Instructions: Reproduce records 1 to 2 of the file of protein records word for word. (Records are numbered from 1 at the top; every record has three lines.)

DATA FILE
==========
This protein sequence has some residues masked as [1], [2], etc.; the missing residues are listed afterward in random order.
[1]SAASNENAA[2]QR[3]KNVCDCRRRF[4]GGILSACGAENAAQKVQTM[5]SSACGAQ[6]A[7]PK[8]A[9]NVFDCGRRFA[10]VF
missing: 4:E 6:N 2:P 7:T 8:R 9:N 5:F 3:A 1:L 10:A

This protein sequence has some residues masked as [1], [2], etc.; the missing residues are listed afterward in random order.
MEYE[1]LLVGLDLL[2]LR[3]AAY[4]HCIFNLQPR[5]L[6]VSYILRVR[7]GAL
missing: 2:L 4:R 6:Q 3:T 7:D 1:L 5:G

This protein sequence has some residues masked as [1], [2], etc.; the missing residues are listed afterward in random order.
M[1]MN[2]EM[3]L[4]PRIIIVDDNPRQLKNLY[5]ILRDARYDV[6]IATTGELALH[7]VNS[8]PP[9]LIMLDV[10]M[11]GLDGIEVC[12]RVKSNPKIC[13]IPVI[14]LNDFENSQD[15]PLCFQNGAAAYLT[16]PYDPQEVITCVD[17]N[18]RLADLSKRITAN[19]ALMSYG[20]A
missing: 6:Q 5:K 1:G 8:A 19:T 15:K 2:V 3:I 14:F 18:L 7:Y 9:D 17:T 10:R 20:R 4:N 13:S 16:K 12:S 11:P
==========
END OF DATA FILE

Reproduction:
This protein sequence has some residues masked as [1], [2], etc.; the missing residues are listed afterward in random order.
[1]SAASNENAA[2]QR[3]KNVCDCRRRF[4]GGILSACGAENAAQKVQTM[5]SSACGAQ[6]A[7]PK[8]A[9]NVFDCGRRFA[10]VF
missing: 4:E 6:N 2:P 7:T 8:R 9:N 5:F 3:A 1:L 10:A

This protein sequence has some residues masked as [1], [2], etc.; the missing residues are listed afterward in random order.
MEYE[1]LLVGLDLL[2]LR[3]AAY[4]HCIFNLQPR[5]L[6]VSYILRVR[7]GAL
missing: 2:L 4:R 6:Q 3:T 7:D 1:L 5:G